Fishermen On The Arabian Sea Reel In Giant 40ft Long Whale Shark

On Friday morning, a seven-metre-long whale shark was dragged into the Karachi Fish Harbour, presumably eliciting déjà vu. The female whale-shark, weighing roughly 4 tonnes, was smaller than the one pulled to the harbour by a fisherman on February 7 last year. The last specimen, which is now on exhibit at the Pakistan Museum of Natural History in Islamabad, was almost 40 feet long and weighed a whopping 15 tonnes.

Hundreds of people came to the waterfront to see the animal, which had been packed with ice to halt the process of decomposition. Some young males jumped onto the whale shark’s body and began posing for pictures. Almost everyone in the vicinity of the whale shark had pulled out their phones and taken photos. Some kids began to play with the whale shark’s fin.

Jumman, 35, the skipper of the fishing vessel that hauled the whale shark to port, told a riveted audience how he came across the beast. On Thursday lunchtime, his 14-man team cast their trawling net into the water between Charna and Somyani. “We noticed that the net was thicker than normal.” We were surprised to find a whale shark when we investigated what he had captured about 3 p.m.” A crane was used to take the fish out of the sea after it was hauled to the Karachi harbor.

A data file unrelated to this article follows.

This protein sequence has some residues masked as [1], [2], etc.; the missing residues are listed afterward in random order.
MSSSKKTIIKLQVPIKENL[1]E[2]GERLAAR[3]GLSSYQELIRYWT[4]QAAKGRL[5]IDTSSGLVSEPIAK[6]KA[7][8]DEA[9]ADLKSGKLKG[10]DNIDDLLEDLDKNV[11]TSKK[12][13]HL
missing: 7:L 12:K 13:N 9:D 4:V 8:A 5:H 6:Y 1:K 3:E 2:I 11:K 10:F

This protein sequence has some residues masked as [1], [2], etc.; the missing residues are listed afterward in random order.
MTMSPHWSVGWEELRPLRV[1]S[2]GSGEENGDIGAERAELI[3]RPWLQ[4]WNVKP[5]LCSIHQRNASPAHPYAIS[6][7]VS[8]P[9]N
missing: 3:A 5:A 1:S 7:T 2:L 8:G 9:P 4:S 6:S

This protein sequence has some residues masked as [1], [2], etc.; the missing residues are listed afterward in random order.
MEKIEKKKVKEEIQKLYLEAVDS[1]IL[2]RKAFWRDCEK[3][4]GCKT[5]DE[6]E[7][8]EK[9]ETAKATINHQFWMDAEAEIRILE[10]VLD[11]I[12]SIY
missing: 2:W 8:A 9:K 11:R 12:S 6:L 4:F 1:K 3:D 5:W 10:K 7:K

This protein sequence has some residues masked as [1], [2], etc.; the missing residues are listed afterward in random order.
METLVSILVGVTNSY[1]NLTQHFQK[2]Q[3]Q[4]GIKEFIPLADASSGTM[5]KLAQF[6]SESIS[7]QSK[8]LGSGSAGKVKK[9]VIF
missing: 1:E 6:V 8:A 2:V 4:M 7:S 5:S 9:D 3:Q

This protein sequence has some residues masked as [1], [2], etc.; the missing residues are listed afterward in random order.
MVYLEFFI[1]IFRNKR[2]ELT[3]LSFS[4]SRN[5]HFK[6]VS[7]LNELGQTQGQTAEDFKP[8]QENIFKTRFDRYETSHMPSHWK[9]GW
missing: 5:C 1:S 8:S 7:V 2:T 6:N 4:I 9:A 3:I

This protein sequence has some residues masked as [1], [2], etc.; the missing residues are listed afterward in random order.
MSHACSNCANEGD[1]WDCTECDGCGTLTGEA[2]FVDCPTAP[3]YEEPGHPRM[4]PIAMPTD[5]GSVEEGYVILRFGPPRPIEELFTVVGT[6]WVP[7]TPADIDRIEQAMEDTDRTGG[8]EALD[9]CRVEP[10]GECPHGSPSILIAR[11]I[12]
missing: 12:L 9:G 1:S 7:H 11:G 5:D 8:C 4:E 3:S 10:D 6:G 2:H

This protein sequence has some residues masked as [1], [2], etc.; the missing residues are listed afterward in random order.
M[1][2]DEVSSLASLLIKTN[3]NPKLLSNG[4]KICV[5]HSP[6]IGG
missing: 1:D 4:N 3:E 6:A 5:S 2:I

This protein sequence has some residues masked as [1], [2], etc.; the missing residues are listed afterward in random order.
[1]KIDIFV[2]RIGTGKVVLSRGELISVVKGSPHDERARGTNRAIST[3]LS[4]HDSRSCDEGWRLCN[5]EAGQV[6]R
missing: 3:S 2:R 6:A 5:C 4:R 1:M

Catching a large fish is a bad omen for Pakistani fishermen. “We don’t enjoy catching an Andhi Mangar (whale shark) since they can’t be sold easily in the market and we can’t make money,” Jumman explained, adding that his catch this time was rather disappointing. “Its flesh is prohibited, but we demand Rs300,000 for the fish since its liver oil and lipids may be utilised,” Jumman explained. Allah Dinu, who was also aboard the boat, thought that the whale shark was hit by a cargo ship’s propeller.

According to Anees Soomro, the head of operations at the Karachi Fish Harbour Authority, the whale shark has not yet decomposed and has no lesions on its body. He, however, stated that he was unable to remark on the animal’s de.ath. “Fishermen’s nets cannot k.i.ll whale sharks, but this one became trapped in one by accident,” Soomro explained.

The port administration has requested that the animals be examined by specialists from Karachi University, World Wildlife Fund – Pakistan, and other organizations. The whale shark samples will be sent to them on Monday.

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